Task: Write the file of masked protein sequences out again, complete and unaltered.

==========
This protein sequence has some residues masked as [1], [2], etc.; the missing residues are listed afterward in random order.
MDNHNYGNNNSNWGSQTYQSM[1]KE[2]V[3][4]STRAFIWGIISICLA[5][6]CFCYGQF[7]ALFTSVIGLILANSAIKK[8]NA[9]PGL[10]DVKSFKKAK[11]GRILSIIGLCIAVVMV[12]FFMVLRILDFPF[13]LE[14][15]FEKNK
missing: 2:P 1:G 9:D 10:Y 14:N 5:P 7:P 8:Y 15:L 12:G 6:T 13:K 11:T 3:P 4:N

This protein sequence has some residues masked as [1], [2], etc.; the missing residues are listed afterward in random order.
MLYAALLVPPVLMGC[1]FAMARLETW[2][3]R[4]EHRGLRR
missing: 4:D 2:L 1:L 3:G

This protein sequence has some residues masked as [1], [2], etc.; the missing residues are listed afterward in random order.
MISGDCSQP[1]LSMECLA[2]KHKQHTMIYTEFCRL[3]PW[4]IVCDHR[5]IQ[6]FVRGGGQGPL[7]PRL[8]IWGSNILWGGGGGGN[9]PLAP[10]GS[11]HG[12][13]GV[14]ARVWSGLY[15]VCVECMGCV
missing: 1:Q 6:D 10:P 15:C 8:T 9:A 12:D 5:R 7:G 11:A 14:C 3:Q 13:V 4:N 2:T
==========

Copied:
This protein sequence has some residues masked as [1], [2], etc.; the missing residues are listed afterward in random order.
MDNHNYGNNNSNWGSQTYQSM[1]KE[2]V[3][4]STRAFIWGIISICLA[5][6]CFCYGQF[7]ALFTSVIGLILANSAIKK[8]NA[9]PGL[10]DVKSFKKAK[11]GRILSIIGLCIAVVMV[12]FFMVLRILDFPF[13]LE[14][15]FEKNK
missing: 2:P 1:G 9:D 10:Y 14:N 5:P 7:P 8:Y 15:L 12:G 6:T 13:K 11:T 3:P 4:N

This protein sequence has some residues masked as [1], [2], etc.; the missing residues are listed afterward in random order.
MLYAALLVPPVLMGC[1]FAMARLETW[2][3]R[4]EHRGLRR
missing: 4:D 2:L 1:L 3:G

This protein sequence has some residues masked as [1], [2], etc.; the missing residues are listed afterward in random order.
MISGDCSQP[1]LSMECLA[2]KHKQHTMIYTEFCRL[3]PW[4]IVCDHR[5]IQ[6]FVRGGGQGPL[7]PRL[8]IWGSNILWGGGGGGN[9]PLAP[10]GS[11]HG[12][13]GV[14]ARVWSGLY[15]VCVECMGCV
missing: 1:Q 6:D 10:P 15:C 8:T 9:A 12:D 5:R 7:G 11:A 14:C 3:Q 13:V 4:N 2:T